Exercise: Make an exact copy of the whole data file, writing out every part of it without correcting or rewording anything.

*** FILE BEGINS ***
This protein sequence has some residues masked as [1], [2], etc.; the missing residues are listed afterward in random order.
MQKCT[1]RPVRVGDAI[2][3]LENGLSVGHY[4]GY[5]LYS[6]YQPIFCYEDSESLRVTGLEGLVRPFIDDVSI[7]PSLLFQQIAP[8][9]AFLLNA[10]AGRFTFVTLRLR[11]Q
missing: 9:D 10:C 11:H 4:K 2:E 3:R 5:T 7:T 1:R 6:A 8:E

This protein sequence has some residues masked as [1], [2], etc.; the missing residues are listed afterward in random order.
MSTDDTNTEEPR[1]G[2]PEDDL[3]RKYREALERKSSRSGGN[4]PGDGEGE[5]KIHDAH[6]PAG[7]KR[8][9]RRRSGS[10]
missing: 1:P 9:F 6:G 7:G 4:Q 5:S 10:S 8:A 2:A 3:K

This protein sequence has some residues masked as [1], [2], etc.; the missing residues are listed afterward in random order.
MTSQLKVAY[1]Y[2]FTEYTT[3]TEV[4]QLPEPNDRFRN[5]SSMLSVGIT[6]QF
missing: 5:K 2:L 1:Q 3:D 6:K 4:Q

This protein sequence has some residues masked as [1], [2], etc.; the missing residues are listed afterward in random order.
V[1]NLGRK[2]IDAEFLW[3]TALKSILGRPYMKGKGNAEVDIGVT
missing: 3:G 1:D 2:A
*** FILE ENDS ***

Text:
This protein sequence has some residues masked as [1], [2], etc.; the missing residues are listed afterward in random order.
MQKCT[1]RPVRVGDAI[2][3]LENGLSVGHY[4]GY[5]LYS[6]YQPIFCYEDSESLRVTGLEGLVRPFIDDVSI[7]PSLLFQQIAP[8][9]AFLLNA[10]AGRFTFVTLRLR[11]Q
missing: 9:D 10:C 11:H 4:K 2:E 3:R 5:T 7:T 1:R 6:A 8:E

This protein sequence has some residues masked as [1], [2], etc.; the missing residues are listed afterward in random order.
MSTDDTNTEEPR[1]G[2]PEDDL[3]RKYREALERKSSRSGGN[4]PGDGEGE[5]KIHDAH[6]PAG[7]KR[8][9]RRRSGS[10]
missing: 1:P 9:F 6:G 7:G 4:Q 5:S 10:S 8:A 2:A 3:K

This protein sequence has some residues masked as [1], [2], etc.; the missing residues are listed afterward in random order.
MTSQLKVAY[1]Y[2]FTEYTT[3]TEV[4]QLPEPNDRFRN[5]SSMLSVGIT[6]QF
missing: 5:K 2:L 1:Q 3:D 6:K 4:Q

This protein sequence has some residues masked as [1], [2], etc.; the missing residues are listed afterward in random order.
V[1]NLGRK[2]IDAEFLW[3]TALKSILGRPYMKGKGNAEVDIGVT
missing: 3:G 1:D 2:A